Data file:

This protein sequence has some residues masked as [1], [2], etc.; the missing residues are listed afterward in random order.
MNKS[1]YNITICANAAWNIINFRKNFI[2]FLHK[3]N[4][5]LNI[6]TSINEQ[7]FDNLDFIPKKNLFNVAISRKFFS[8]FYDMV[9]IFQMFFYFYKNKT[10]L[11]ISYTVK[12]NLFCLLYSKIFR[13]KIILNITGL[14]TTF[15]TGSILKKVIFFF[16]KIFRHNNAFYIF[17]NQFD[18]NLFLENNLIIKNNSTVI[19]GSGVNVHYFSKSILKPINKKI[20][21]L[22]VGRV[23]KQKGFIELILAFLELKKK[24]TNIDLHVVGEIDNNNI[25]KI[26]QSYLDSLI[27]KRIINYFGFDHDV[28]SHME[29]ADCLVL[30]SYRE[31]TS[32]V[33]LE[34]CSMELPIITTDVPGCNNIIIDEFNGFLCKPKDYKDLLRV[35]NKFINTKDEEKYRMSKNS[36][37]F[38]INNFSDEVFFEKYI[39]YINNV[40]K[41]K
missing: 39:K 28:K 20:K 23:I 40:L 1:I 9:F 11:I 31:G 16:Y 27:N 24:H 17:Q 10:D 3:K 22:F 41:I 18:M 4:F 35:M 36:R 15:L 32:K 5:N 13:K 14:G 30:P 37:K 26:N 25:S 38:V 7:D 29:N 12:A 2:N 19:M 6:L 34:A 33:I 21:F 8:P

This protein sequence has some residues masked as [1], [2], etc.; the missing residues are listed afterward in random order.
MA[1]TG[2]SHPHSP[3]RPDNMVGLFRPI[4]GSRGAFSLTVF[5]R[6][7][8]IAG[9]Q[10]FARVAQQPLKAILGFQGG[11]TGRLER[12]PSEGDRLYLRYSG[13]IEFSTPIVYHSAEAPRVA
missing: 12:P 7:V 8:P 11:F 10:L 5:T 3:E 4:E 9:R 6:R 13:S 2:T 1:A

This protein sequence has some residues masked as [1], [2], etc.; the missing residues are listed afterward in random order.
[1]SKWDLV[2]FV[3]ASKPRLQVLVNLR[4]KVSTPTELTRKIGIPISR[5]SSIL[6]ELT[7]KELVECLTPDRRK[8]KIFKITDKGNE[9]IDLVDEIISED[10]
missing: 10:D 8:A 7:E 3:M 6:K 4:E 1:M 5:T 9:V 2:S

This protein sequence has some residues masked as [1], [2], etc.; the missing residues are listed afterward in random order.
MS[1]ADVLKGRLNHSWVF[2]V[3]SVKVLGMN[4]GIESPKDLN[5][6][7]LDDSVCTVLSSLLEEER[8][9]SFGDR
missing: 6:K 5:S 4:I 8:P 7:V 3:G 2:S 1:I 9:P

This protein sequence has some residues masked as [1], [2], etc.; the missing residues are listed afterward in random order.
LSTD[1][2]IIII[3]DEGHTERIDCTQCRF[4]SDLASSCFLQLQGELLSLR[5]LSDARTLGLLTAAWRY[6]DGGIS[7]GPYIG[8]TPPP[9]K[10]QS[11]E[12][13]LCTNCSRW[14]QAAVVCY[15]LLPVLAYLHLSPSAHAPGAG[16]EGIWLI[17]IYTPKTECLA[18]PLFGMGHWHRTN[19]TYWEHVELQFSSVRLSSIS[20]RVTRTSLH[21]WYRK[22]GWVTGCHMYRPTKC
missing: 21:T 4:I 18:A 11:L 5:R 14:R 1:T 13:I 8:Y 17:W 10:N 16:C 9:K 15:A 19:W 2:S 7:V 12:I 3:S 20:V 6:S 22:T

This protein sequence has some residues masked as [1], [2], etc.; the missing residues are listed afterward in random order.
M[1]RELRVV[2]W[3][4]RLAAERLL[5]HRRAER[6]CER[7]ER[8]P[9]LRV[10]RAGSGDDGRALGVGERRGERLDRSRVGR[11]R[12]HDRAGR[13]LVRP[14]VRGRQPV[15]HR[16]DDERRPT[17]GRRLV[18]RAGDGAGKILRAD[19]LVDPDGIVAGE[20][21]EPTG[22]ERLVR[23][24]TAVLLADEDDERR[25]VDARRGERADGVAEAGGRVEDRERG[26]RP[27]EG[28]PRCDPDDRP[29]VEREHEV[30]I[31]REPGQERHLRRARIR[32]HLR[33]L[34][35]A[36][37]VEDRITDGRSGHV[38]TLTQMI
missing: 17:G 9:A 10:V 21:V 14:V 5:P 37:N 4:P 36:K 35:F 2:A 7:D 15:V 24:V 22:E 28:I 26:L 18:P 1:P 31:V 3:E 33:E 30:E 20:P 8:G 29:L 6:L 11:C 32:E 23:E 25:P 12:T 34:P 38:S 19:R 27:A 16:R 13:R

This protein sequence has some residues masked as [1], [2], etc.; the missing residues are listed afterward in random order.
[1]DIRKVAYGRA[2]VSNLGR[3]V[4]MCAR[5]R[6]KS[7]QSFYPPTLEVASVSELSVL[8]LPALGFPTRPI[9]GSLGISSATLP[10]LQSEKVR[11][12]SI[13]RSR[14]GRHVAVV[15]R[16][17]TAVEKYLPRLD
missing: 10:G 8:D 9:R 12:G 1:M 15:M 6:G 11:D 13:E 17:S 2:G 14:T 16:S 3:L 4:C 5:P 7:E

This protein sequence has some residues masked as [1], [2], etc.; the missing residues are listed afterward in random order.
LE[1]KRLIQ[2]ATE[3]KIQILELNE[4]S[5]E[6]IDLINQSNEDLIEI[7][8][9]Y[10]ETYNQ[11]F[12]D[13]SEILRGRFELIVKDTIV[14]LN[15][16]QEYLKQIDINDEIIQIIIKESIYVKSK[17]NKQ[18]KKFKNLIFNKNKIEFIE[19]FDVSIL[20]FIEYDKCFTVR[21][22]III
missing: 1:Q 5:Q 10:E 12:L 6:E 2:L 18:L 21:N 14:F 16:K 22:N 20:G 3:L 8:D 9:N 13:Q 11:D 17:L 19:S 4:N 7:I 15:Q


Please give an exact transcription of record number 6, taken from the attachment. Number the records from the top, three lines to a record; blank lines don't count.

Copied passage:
This protein sequence has some residues masked as [1], [2], etc.; the missing residues are listed afterward in random order.
M[1]RELRVV[2]W[3][4]RLAAERLL[5]HRRAER[6]CER[7]ER[8]P[9]LRV[10]RAGSGDDGRALGVGERRGERLDRSRVGR[11]R[12]HDRAGR[13]LVRP[14]VRGRQPV[15]HR[16]DDERRPT[17]GRRLV[18]RAGDGAGKILRAD[19]LVDPDGIVAGE[20][21]EPTG[22]ERLVR[23][24]TAVLLADEDDERR[25]VDARRGERADGVAEAGGRVEDRERG[26]RP[27]EG[28]PRCDPDDRP[29]VEREHEV[30]I[31]REPGQERHLRRARIR[32]HLR[33]L[34][35]A[36][37]VEDRITDGRSGHV[38]TLTQMI
missing: 17:G 9:A 10:V 21:V 14:V 5:P 37:N 4:P 36:K 35:F 2:A 7:D 15:V 24:V 22:E 28:I 26:L 18:P 1:P 31:V 3:E 33:E 30:E 20:P 8:G 29:L 6:L 11:C 32:E 23:E 25:P 12:T 34:P 38:S 19:R 27:A 16:R 13:R